The therapeutic riding sessions, Dowd said, are taught by two PATH-certified riding instructors: herself and Lynn Owen, an emergency room night shift manager with an education in working with students and their special needs.
When asked about the benefits of therapeutic riding, Dowd explained many of the students Heartland Horse Heroes works with cannot always communicate in a typical way. Working with a horse, she said, can make for an easier connection, helping students to understand and sense the feelings of other living beings, including the aspects of equine behavior.
She added students know their time spent in the arena is a reward, and that helps to encourage good behavior and the completion of schoolwork.
But the therapy isn’t just helpful for emotional and social reasons. Working with the horses, Dowd highlighted, can make for excellent physical therapy for some students. As core strength is a huge aspect of horse riding, many students are able to build muscle strength during sessions which aids them in completing everyday tasks such as transfering from a wheelchair to a toilet seat or desk at school.
Additionally, the hip movements associated with a horse’s gait mimic the walking of a human, helping to train the body and develop a better walking motion.
Another great part of the therapeutic riding program is that students are often able to be joined during lessons by professionals who help them work on other goals, including speech and learning specialists. Students are able to make headway in speech therapy and other lessons while remaining calm and engaged during therapeutic riding.
Recently, Heartland Horse Heroes has established a partnership with Longwood Life, a two-year non degree post-secondary certificate program run by Longwood University for individuals with intellectual disabilities. Through the program, students ages 18-25 gain the skills for independent living in a college community setting with college-age peers.
Haley Auto in Farmville will sponsor the Longwood Life students to come out for a session at the ranch.
Although COVID-19 halted much of the ranch’s typical activities due to health concerns surrounding the pandemic, Dowd has been going weekly to the Lonesome Dove Equestrian Center in Powhatan to help with therapeutic riding sessions for veterans and first responders, something she hopes Heartland Horse Heroes may be able to pursue in the future.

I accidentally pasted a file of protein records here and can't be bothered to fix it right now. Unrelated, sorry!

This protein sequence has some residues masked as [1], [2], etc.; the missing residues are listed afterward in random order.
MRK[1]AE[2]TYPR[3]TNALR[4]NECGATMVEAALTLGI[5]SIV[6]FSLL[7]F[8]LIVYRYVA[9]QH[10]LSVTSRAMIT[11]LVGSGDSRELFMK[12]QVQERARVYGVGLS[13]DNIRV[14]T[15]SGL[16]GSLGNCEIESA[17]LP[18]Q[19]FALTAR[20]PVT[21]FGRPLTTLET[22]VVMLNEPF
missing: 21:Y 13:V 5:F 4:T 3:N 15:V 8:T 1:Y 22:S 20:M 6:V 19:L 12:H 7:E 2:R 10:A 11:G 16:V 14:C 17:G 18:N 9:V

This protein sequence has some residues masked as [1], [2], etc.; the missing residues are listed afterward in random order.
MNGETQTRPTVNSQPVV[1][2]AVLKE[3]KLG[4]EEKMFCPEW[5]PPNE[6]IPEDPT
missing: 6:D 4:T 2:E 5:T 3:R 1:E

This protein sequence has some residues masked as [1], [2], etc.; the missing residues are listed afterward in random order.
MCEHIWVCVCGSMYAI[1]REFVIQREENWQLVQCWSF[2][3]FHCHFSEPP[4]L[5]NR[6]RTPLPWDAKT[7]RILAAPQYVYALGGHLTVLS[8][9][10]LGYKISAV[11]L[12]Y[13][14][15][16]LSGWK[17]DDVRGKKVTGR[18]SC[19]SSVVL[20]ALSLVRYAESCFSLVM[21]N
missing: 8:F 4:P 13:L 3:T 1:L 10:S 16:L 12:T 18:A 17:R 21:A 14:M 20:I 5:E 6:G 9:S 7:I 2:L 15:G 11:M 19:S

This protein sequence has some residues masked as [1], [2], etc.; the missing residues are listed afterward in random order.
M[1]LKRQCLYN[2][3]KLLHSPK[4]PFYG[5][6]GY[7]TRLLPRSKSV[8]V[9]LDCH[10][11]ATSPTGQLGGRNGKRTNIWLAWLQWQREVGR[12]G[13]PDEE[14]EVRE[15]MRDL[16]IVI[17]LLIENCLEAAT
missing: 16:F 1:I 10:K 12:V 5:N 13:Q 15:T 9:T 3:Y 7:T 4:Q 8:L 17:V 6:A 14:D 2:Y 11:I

Sprouse’s Corner Ranch currently has 30 horses. Of those, approximately five are used for therapeutic riding, as it takes a very special horse to do the job. Equine therapy horses, Dowd explained, have to be very well-socialized and able to tolerate things like students who may have extra energy, meltdowns or may even be prone to seizures.
In addition to the horses, the organization also has a miniature horse and two Shetland ponies, and students who may have a fear of large animals are able to easily start with the little ones before moving up to the big leagues.
Dowd lives with her family at the ranch and owns the farm. In a normal year, her time not spent doing therapy riding would be spent doing horse shows, putting on summer camps and offering typical riding lessons.
Growing up, horses played a big role in Dowd’s life and often helped her through some tough times. Now, she is able to show children how connecting with horses can help them in their own way.
Three and a half years ago, Dowd gave birth to a daughter born with down syndrome who is now starting to participate in therapeutic riding lessons as well. Her speech therapist often joins her during her lessons.
When asked about her aspirations for the future of the ranch, Dowd said she hopes Heartland Horse Heroes will be able to return to its pre-pandemic operation levels. Additionally, she hopes to add more volunteers to the program and has dreams of expanding to offer services to middle and high school students. She also hopes to arrange for an at-risk youth program with local schools.
Additionally, Dowd is working toward obtaining status as an Equine Specialist in Mental Health Learning, another PATH accreditation.
Dowd said Heartland Horse Heroes is excited to come back in the fall. Volunteers and students alike are excited to get back in the saddle again.